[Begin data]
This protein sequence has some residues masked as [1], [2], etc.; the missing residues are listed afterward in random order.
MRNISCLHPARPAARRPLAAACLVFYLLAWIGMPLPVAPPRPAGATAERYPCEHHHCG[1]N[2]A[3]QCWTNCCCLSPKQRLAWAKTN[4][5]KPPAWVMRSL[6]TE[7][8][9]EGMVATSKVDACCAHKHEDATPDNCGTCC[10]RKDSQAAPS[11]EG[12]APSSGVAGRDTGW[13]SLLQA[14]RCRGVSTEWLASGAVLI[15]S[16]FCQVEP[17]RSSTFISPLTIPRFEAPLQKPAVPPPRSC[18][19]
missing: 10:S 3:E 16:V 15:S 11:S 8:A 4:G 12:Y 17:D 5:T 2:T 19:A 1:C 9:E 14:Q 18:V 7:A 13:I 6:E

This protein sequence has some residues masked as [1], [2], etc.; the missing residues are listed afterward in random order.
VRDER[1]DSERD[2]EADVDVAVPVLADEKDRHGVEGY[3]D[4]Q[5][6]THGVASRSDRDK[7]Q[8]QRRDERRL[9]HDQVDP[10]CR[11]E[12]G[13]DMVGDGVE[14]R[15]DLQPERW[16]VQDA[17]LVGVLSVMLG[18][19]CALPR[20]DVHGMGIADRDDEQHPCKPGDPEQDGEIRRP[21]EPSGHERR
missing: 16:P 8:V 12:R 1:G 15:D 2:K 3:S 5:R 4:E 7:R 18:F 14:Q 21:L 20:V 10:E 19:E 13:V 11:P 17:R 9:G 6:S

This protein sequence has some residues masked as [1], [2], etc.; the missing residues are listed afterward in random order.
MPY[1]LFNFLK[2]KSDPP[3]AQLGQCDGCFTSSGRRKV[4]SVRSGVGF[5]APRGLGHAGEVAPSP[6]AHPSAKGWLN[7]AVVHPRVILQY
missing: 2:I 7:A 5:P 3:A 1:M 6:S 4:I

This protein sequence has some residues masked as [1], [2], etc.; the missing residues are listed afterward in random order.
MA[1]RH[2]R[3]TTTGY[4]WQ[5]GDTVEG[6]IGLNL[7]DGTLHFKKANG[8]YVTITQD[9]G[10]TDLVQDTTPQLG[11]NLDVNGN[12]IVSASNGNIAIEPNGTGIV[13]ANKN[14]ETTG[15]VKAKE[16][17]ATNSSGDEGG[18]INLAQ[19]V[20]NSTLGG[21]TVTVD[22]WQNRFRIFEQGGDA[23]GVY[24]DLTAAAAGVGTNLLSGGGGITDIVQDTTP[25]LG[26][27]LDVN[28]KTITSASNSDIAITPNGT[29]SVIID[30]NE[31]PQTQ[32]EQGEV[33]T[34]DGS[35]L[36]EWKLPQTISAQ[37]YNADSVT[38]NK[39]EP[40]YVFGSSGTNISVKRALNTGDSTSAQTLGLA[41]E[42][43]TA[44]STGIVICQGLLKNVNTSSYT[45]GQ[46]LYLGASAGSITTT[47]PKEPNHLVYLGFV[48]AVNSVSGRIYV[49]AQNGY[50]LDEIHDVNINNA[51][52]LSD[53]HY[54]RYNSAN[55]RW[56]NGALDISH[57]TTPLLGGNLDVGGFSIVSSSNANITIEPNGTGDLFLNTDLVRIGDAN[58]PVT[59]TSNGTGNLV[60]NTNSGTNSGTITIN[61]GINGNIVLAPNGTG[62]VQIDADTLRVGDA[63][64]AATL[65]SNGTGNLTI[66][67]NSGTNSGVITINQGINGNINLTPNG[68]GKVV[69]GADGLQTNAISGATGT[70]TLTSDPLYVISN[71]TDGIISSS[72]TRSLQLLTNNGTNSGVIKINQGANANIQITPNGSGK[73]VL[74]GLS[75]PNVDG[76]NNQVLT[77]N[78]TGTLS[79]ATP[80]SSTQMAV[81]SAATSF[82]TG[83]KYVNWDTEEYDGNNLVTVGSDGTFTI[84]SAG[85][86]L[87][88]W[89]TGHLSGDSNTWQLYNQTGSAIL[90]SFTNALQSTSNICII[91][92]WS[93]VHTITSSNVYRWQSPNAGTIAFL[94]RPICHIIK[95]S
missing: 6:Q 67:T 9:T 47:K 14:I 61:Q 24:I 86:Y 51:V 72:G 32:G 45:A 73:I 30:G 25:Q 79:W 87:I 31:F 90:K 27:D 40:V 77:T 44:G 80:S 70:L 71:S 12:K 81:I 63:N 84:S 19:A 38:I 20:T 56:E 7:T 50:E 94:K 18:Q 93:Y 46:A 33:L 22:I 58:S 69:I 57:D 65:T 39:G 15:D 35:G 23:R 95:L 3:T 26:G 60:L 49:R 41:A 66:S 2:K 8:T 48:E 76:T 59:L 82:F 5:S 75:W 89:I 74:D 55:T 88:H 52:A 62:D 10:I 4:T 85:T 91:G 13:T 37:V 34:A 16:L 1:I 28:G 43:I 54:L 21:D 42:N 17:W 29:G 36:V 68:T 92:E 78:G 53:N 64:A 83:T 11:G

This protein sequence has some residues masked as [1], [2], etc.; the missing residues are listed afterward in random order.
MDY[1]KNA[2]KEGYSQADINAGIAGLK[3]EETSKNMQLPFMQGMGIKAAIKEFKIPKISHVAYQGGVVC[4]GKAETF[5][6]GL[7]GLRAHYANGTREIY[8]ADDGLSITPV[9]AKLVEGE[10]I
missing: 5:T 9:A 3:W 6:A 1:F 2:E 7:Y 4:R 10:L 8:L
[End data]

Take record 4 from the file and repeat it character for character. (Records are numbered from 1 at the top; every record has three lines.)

This protein sequence has some residues masked as [1], [2], etc.; the missing residues are listed afterward in random order.
MA[1]RH[2]R[3]TTTGY[4]WQ[5]GDTVEG[6]IGLNL[7]DGTLHFKKANG[8]YVTITQD[9]G[10]TDLVQDTTPQLG[11]NLDVNGN[12]IVSASNGNIAIEPNGTGIV[13]ANKN[14]ETTG[15]VKAKE[16][17]ATNSSGDEGG[18]INLAQ[19]V[20]NSTLGG[21]TVTVD[22]WQNRFRIFEQGGDA[23]GVY[24]DLTAAAAGVGTNLLSGGGGITDIVQDTTP[25]LG[26][27]LDVN[28]KTITSASNSDIAITPNGT[29]SVIID[30]NE[31]PQTQ[32]EQGEV[33]T[34]DGS[35]L[36]EWKLPQTISAQ[37]YNADSVT[38]NK[39]EP[40]YVFGSSGTNISVKRALNTGDSTSAQTLGLA[41]E[42][43]TA[44]STGIVICQGLLKNVNTSSYT[45]GQ[46]LYLGASAGSITTT[47]PKEPNHLVYLGFV[48]AVNSVSGRIYV[49]AQNGY[50]LDEIHDVNINNA[51][52]LSD[53]HY[54]RYNSAN[55]RW[56]NGALDISH[57]TTPLLGGNLDVGGFSIVSSSNANITIEPNGTGDLFLNTDLVRIGDAN[58]PVT[59]TSNGTGNLV[60]NTNSGTNSGTITIN[61]GINGNIVLAPNGTG[62]VQIDADTLRVGDA[63][64]AATL[65]SNGTGNLTI[66][67]NSGTNSGVITINQGINGNINLTPNG[68]GKVV[69]GADGLQTNAISGATGT[70]TLTSDPLYVISN[71]TDGIISSS[72]TRSLQLLTNNGTNSGVIKINQGANANIQITPNGSGK[73]VL[74]GLS[75]PNVDG[76]NNQVLT[77]N[78]TGTLS[79]ATP[80]SSTQMAV[81]SAATSF[82]TG[83]KYVNWDTEEYDGNNLVTVGSDGTFTI[84]SAG[85][86]L[87][88]W[89]TGHLSGDSNTWQLYNQTGSAIL[90]SFTNALQSTSNICII[91][92]WS[93]VHTITSSNVYRWQSPNAGTIAFL[94]RPICHIIK[95]S
missing: 6:Q 67:T 9:T 47:K 14:I 61:Q 24:I 86:Y 51:V 72:G 32:G 45:A 73:I 30:G 25:Q 79:W 87:I 31:F 90:K 27:D 40:V 77:T 44:G 80:S 70:L 71:S 12:K 81:I 63:N 84:S 19:A 38:I 20:T 56:E 7:T 50:E 94:K 18:Q 93:Y 46:A 33:L 22:I 58:S 69:I 57:D 65:T 39:G 15:D 35:G 23:R 95:L 3:T 26:G 60:L 49:R 41:A 66:S 2:K 8:T 48:E 76:T 59:L 82:F 5:S 75:W 89:I 74:D 55:T 88:H 52:A 62:D 10:I 4:T 85:T 91:G 13:T 37:V 34:A 16:L 1:I 28:G 43:I 54:L 21:D 42:N 17:W 29:G 36:V 68:T 92:E 78:G 53:N 64:A 83:T 11:G